The American Institute of CPAs (AICPA) has pressed the U.S. Department of the Treasury to adopt three specific recommendations that would provide tax relief to citizens of the United States and Canada who have various cross-border deferred and tax exempt savings accounts that are often subjected to double taxation and unexpected current inclusion in income.
In addition, the AICPA urged the Treasury Department to work with the Canadian Department of Finance to provide similar relief as appropriate. Requests comparable to the AICPA’s are being submitted by the Chartered Professional Accountants of Canada (CPA Canada) to the Canadian Department of Finance and by The American Chamber of Commerce in Canada (AmCham Canada) to both the U.S. Treasury and Canadian Department of Finance.
In the March 4 letter, Troy K. Lewis, CPA, CGMA, chair of the AICPA Tax Executive Committee, explained that both the U.S. and Canada have tax provisions that allow individuals to establish tax-deferred and/or tax-exempt savings accounts. Article XVIII of The United States-Canada Income Tax Convention and associated protocols (“the Treaty”) provides bilateral deferral of tax or inclusion in income for various qualified or registered pension or retirement plans, he wrote, but does not provide any relief from double taxation or current inclusion in income for other plans and accounts such as education plans, disability savings plans and, under certain circumstances, Roth IRAs.
Lewis identified individuals who are impacted as: Americans living in Canada, Canadians living in the U.S., Americans living in the U.S. who contributed to Canadian plans while living in Canada and Canadians living in Canada who contributed to a U.S. plan while living in the U.S.
“Frequently, a cross-border move will result in adverse tax consequences such as unanticipated inclusion in income of amounts saved in a tax-deferred or tax-exempt account which may require the cross border individual to liquidate the accounts to avoid the adverse tax consequences,” Lewis stated. “Often, the forced liquidation itself can result in unanticipated taxable income. Furthermore, the U.S. imposes complex reporting requirements, such as those regarding foreign trusts and Passive Foreign Investment Companies (PFIC), for individuals participating in Canadian plans. These tax implications can adversely impact the individuals and their families, the social objectives of the countries and cross-border mobility.”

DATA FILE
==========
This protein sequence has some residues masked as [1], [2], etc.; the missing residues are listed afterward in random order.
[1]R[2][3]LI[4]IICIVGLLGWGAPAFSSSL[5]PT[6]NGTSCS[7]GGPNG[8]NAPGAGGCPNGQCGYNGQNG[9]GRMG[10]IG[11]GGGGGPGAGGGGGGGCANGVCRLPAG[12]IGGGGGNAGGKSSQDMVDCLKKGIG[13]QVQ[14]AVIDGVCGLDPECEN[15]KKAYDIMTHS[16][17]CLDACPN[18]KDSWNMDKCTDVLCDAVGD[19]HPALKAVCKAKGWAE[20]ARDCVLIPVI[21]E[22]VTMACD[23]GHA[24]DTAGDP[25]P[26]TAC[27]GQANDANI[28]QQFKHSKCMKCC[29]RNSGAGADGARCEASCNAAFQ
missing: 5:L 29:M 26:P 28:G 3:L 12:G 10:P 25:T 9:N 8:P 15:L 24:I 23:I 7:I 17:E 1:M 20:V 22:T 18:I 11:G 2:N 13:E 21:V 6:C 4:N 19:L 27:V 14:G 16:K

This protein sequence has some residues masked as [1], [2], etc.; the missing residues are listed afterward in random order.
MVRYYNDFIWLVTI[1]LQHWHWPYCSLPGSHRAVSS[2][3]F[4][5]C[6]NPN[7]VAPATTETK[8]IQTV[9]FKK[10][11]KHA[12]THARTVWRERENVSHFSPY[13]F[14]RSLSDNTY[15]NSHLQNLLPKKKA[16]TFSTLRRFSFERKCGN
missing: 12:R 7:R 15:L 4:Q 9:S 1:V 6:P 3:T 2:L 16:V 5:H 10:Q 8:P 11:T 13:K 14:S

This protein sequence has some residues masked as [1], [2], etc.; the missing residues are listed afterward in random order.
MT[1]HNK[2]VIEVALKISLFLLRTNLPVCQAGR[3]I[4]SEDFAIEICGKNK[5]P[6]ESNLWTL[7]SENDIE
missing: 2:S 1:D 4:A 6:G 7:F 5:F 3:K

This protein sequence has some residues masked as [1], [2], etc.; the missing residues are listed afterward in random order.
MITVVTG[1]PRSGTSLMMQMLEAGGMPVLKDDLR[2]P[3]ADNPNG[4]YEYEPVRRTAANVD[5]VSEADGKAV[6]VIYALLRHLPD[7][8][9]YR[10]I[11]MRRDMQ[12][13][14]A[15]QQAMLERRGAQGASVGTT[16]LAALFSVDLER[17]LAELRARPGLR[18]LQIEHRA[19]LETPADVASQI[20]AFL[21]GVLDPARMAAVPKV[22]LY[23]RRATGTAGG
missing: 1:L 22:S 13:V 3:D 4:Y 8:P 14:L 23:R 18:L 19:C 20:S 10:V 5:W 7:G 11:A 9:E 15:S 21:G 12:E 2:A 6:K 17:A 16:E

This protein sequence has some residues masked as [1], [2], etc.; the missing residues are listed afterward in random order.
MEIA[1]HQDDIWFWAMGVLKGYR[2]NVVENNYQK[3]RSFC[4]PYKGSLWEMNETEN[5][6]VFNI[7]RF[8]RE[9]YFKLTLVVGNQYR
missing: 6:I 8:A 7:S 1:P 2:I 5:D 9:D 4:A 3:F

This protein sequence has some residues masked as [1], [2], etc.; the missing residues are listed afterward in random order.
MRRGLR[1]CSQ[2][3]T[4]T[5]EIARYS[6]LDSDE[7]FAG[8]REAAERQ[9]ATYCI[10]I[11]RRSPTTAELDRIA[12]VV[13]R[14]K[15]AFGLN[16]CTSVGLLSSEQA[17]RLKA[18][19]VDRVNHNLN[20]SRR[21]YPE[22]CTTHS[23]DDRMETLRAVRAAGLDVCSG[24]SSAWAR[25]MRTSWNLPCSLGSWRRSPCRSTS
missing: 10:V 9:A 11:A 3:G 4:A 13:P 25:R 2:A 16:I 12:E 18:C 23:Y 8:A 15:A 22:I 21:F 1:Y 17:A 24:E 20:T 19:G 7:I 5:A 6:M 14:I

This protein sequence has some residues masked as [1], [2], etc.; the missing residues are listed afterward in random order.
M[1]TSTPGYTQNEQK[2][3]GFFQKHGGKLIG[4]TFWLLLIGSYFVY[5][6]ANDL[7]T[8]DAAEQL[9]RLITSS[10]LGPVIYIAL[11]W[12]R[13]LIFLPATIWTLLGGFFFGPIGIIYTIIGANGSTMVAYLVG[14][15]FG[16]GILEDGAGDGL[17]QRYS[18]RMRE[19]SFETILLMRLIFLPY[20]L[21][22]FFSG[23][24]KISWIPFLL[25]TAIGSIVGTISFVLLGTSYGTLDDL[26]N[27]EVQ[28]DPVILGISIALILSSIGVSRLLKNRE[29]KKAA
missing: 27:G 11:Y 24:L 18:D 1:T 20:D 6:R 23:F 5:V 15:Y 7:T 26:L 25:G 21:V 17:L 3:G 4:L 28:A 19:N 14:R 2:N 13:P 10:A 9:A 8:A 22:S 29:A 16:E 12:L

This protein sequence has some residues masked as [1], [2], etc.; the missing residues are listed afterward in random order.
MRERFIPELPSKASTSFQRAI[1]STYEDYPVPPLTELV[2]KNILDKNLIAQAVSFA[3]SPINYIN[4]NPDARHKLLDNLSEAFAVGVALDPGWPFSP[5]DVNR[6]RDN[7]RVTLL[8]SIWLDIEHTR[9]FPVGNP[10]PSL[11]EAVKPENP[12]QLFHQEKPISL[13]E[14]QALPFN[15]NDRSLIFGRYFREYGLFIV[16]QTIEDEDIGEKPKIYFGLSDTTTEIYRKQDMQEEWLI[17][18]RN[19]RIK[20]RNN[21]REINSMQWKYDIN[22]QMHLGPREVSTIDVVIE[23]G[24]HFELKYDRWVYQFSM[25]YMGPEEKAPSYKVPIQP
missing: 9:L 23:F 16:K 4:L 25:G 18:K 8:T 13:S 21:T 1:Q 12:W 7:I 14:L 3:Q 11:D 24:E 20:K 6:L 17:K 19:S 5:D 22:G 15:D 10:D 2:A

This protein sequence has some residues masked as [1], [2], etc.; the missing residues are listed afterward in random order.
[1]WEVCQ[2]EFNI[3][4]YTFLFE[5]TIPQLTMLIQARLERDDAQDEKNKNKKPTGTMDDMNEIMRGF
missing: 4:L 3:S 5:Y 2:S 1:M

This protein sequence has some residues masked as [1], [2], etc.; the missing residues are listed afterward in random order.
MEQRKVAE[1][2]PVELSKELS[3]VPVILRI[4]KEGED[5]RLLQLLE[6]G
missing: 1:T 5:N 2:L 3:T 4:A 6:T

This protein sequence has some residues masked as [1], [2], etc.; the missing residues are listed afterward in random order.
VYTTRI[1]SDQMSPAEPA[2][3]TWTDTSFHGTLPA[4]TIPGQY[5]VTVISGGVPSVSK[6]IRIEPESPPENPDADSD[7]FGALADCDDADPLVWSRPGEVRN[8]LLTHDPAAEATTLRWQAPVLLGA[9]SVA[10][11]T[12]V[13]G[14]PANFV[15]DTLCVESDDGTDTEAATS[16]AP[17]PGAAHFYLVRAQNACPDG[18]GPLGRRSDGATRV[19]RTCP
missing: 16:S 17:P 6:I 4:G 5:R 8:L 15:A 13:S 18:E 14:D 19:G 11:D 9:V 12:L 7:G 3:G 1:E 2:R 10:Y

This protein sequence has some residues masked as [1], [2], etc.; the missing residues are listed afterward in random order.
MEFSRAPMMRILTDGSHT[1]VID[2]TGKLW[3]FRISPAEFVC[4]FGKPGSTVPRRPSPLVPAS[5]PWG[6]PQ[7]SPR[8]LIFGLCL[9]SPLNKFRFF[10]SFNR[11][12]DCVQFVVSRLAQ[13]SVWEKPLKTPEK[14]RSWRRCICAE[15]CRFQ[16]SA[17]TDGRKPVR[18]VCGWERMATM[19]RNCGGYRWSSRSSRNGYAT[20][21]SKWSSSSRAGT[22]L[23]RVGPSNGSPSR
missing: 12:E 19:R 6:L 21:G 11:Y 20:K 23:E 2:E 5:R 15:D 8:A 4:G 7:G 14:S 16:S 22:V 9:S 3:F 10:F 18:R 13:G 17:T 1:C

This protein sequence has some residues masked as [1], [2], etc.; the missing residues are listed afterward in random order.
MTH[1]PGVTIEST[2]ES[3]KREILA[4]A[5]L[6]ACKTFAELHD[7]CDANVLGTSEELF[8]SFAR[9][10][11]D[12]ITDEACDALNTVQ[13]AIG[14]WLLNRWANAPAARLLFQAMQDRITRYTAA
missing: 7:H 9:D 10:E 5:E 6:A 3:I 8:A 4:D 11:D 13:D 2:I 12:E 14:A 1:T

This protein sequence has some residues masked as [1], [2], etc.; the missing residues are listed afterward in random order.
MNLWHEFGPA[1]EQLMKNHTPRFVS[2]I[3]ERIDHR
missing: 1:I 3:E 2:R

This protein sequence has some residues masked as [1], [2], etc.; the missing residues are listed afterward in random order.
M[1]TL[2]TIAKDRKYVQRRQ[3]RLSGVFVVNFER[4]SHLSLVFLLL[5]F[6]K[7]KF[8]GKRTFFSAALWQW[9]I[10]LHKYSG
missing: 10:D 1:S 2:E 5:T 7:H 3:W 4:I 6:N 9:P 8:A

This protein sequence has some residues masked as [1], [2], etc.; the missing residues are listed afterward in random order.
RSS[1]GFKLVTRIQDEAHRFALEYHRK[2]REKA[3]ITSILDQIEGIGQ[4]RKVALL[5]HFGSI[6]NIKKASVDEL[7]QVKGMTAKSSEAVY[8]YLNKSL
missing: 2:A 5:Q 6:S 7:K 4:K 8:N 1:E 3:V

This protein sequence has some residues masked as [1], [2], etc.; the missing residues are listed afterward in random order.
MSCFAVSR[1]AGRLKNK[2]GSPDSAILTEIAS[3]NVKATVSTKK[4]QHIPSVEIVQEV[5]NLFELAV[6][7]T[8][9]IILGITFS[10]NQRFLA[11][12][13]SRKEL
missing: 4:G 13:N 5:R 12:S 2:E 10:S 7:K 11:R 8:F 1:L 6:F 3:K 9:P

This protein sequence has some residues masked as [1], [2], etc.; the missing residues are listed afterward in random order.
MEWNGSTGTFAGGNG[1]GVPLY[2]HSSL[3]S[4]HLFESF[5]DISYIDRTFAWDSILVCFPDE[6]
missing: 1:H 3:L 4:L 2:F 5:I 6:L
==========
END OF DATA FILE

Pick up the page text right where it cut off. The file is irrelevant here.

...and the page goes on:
In the letter, Lewis wrote that the AICPA recommends that Treasury implement the following measures in order to reduce the tax and reporting burdens associated with various cross-border deferred and tax-exempt savings accounts:
Provide U.S. citizens and residents tax-deferred or tax-exempt treatment, comparable to that offered by Canada to its citizens and residents, for their contributions, income and withdrawals from properly established Canadian Registered Education Savings Plans (RESP), Canadian Registered Disability Savings Plans (RDSP) and Canadian Tax Free Savings Accounts (TFSA).
Exempt properly established Canadian RESP, RDSP and TFSA from classification as grantor trusts. Additionally, exempt U.S. citizens and residents from various onerous statutory filing requirements for foreign trusts and PFICs which can currently exist for these plans.
Work with their Canadian counterparts at Finance Canada to provide similar relief from taxation and burdensome reporting requirements for Canadian citizens and residents who hold and contribute to properly established 529 Plans, qualified ABLE (Achieving a Better Life Experience) accounts and Roth IRAs in the United States.
The letter also includes a detailed description of how each recommendation relates to each type of U.S. or Canadian plan or account.